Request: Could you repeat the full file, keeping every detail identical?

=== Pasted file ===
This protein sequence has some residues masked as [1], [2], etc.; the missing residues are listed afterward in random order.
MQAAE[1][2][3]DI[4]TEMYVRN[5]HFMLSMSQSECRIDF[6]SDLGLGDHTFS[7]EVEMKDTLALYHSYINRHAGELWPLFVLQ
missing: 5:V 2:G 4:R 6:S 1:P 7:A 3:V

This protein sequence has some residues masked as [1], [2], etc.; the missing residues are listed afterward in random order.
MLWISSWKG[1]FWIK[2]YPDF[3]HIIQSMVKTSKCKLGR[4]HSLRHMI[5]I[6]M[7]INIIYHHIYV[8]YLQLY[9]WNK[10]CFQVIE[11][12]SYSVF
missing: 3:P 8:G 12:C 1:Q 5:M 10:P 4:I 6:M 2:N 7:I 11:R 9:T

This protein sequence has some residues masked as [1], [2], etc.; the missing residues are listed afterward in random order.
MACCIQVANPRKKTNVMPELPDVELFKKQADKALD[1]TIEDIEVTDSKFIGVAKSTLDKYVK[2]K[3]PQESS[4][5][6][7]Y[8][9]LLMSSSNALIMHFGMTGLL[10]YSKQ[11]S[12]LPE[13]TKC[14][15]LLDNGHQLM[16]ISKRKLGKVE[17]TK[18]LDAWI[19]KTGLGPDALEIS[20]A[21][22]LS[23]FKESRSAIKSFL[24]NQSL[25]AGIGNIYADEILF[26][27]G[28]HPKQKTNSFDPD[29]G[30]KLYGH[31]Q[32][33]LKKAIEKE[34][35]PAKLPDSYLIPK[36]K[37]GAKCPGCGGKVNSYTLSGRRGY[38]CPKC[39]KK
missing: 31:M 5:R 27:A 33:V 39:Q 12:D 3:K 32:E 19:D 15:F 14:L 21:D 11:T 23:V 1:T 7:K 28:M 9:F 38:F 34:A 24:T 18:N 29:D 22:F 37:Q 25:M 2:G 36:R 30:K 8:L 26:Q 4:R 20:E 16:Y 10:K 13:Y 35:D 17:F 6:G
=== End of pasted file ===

This protein sequence has some residues masked as [1], [2], etc.; the missing residues are listed afterward in random order.
MQAAE[1][2][3]DI[4]TEMYVRN[5]HFMLSMSQSECRIDF[6]SDLGLGDHTFS[7]EVEMKDTLALYHSYINRHAGELWPLFVLQ
missing: 5:V 2:G 4:R 6:S 1:P 7:A 3:V

This protein sequence has some residues masked as [1], [2], etc.; the missing residues are listed afterward in random order.
MLWISSWKG[1]FWIK[2]YPDF[3]HIIQSMVKTSKCKLGR[4]HSLRHMI[5]I[6]M[7]INIIYHHIYV[8]YLQLY[9]WNK[10]CFQVIE[11][12]SYSVF
missing: 3:P 8:G 12:C 1:Q 5:M 10:P 4:I 6:M 2:N 7:I 11:R 9:T

This protein sequence has some residues masked as [1], [2], etc.; the missing residues are listed afterward in random order.
MACCIQVANPRKKTNVMPELPDVELFKKQADKALD[1]TIEDIEVTDSKFIGVAKSTLDKYVK[2]K[3]PQESS[4][5][6][7]Y[8][9]LLMSSSNALIMHFGMTGLL[10]YSKQ[11]S[12]LPE[13]TKC[14][15]LLDNGHQLM[16]ISKRKLGKVE[17]TK[18]LDAWI[19]KTGLGPDALEIS[20]A[21][22]LS[23]FKESRSAIKSFL[24]NQSL[25]AGIGNIYADEILF[26][27]G[28]HPKQKTNSFDPD[29]G[30]KLYGH[31]Q[32][33]LKKAIEKE[34][35]PAKLPDSYLIPK[36]K[37]GAKCPGCGGKVNSYTLSGRRGY[38]CPKC[39]KK
missing: 31:M 5:R 27:A 33:V 39:Q 12:D 3:K 32:E 19:D 15:F 14:L 21:D 11:T 23:V 1:T 7:K 28:M 9:F 38:F 34:A 24:T 18:N 29:D 22:F 37:Q 25:M 2:G 36:R 30:K 8:L 26:Q 4:R 20:E 16:Y 10:K 13:Y 35:D 17:F 6:G